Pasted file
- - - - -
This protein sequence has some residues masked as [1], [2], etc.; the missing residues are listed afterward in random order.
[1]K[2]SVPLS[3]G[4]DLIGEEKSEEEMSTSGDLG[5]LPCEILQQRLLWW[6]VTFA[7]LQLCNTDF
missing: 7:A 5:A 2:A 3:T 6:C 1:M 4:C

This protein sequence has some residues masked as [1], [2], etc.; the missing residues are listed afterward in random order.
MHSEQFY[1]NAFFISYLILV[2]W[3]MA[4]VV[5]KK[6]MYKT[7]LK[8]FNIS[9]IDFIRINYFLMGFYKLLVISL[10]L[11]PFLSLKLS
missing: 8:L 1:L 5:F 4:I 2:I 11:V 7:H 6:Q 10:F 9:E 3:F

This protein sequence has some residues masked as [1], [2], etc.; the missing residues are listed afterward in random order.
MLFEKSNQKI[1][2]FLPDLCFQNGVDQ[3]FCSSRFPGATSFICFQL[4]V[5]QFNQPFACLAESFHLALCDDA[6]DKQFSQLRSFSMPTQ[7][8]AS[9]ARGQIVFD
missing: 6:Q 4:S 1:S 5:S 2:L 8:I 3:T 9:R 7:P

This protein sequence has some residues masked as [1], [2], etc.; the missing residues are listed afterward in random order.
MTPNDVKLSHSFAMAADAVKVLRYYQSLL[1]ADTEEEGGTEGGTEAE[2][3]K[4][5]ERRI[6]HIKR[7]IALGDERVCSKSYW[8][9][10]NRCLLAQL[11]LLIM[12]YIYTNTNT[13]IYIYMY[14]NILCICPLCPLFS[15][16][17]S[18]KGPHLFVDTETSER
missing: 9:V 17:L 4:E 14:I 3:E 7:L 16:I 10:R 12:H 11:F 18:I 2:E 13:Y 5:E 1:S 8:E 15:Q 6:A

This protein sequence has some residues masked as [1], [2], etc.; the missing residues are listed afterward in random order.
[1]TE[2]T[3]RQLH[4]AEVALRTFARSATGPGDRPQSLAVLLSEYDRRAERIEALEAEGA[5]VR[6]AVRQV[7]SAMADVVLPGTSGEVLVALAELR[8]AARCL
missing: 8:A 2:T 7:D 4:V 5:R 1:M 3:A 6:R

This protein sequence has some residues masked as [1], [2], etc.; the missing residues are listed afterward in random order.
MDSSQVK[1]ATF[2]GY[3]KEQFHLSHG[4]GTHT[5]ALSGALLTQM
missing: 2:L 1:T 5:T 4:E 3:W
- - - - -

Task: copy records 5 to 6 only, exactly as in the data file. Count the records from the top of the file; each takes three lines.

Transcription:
This protein sequence has some residues masked as [1], [2], etc.; the missing residues are listed afterward in random order.
[1]TE[2]T[3]RQLH[4]AEVALRTFARSATGPGDRPQSLAVLLSEYDRRAERIEALEAEGA[5]VR[6]AVRQV[7]SAMADVVLPGTSGEVLVALAELR[8]AARCL
missing: 8:A 2:T 7:D 4:V 5:R 1:M 3:A 6:R

This protein sequence has some residues masked as [1], [2], etc.; the missing residues are listed afterward in random order.
MDSSQVK[1]ATF[2]GY[3]KEQFHLSHG[4]GTHT[5]ALSGALLTQM
missing: 2:L 1:T 5:T 4:E 3:W